Heavy fog and an ice-slickened highway contributed to a massive pre-Christmas 69-vehicle pileup in eastern Virginia on Sunday that left more than 50 people injured, two in critical condition, authorities said.
The chain-reaction crash happened just before 8 a.m. in the westbound lanes of Interstate 64 near Williamsburg, Virginia, Virginia State Police Sgt. Michelle Anaya said during a news conference Sunday afternoon.
"We do not know the cause of the initial accident, but we do know that fog and the icy road conditions were causative factors in this multi-vehicle crash," Anaya said.
She said that shortly after the pileup occurred on westbound I-64, another eight-vehicle crash happened in the eastbound lanes, prompting state police to close the entire freeway for three hours. The westbound lanes of the interstates were not reopened until around 4:30 p.m.
Photographs and aerial footage from the scene showed a long line of crumpled vehicles, some on top of each other, near the Queens Creek Bridge, northeast of downtown Williamsburg.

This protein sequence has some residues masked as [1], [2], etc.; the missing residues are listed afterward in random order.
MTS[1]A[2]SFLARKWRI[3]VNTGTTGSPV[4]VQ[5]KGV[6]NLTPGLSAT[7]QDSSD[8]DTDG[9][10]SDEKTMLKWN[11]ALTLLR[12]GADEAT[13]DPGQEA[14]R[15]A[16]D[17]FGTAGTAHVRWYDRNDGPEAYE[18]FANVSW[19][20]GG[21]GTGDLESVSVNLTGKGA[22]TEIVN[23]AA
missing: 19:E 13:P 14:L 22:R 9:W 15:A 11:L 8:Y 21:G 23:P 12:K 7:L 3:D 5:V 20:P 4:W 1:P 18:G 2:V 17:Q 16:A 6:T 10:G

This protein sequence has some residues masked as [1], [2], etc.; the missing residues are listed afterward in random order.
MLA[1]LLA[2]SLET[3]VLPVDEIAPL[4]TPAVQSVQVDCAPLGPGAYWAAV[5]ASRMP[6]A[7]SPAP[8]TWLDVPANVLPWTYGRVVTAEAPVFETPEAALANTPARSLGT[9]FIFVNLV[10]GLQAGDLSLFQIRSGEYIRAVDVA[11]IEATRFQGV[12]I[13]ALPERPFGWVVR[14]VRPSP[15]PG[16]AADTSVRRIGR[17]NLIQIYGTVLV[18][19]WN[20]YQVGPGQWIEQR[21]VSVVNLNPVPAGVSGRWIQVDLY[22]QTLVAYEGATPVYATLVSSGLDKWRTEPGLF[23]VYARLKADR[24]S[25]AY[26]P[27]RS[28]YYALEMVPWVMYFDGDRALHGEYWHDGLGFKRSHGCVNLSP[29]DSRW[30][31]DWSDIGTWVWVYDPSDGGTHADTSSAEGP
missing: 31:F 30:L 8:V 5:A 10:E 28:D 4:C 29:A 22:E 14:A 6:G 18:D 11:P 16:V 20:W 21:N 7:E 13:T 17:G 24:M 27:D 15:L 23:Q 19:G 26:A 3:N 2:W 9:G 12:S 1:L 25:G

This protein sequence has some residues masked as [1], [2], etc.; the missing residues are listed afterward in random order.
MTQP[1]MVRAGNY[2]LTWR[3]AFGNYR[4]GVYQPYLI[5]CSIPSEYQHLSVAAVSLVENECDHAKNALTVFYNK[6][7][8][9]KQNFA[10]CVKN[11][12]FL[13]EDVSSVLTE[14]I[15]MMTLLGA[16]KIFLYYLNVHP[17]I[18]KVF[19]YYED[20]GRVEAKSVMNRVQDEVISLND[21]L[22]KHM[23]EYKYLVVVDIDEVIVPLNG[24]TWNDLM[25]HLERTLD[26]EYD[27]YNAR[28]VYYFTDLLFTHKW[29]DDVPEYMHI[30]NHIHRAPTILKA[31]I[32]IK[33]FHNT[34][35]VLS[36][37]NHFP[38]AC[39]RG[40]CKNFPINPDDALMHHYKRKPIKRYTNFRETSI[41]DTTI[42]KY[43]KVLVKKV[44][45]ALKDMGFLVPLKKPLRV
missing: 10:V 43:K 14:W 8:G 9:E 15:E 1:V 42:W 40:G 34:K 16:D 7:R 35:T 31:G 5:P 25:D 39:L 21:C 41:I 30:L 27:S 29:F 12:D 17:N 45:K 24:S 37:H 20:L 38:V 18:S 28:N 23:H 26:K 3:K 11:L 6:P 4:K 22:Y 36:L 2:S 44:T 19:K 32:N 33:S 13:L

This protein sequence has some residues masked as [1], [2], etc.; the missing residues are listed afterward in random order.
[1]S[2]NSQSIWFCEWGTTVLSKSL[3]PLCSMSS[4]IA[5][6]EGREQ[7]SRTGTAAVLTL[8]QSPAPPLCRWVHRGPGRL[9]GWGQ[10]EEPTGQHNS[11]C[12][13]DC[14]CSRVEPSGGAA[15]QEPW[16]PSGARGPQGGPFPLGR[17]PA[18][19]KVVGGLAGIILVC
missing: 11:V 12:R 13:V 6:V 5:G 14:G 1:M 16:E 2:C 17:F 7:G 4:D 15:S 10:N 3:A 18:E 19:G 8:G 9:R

Anaya said 51 people were treated at the scene or taken by ambulance to one of four area hospitals.
York County, Virginia, Fire Chief Stephen Kopczynski said two people suffered critical injuries, but were expected to survive. He said another 11 victims were being treated for serious injuries.
"It could have been far worse and luckily there are no confirmed fatalities," Anaya said.
Anaya said the crash occurred near a construction zone.
Ivan Levy told the Associated Press that he and his wife, Alena Levy, were in separate cars driving to Williamsburg when the massive wreck occurred.
Ivan Levy said he had slowed down and turned his hazard lights on when he found himself in thick fog.
“Next thing I know I see cars just start piling up on top of each other,” Ivan Levy said.
He said he was able to stop and avoid getting involved in the crash, but his wife was not as fortunate.
“It was just so scary,” Alena Levy told the AP as she was being treated for minor injuries at a hospital.
Ivan Levy said the car his wife crashed was a Christmas gift.
"She was all upset about the vehicle, and I was like, 'Look, honey, it’s just metal,'" he said.
Anaya said 27 state troopers were on scene investigating the pileup and said it could take several days to determine the initial cause.
With millions of people expected to travel this week for the Christmas holiday, Anaya said the crash is a wake-up call to drivers.
"We always ask people to give yourselves plenty of time when you're traveling, always wear your seatbelt, always pay attention, do not drive distracted as well," Anaya said.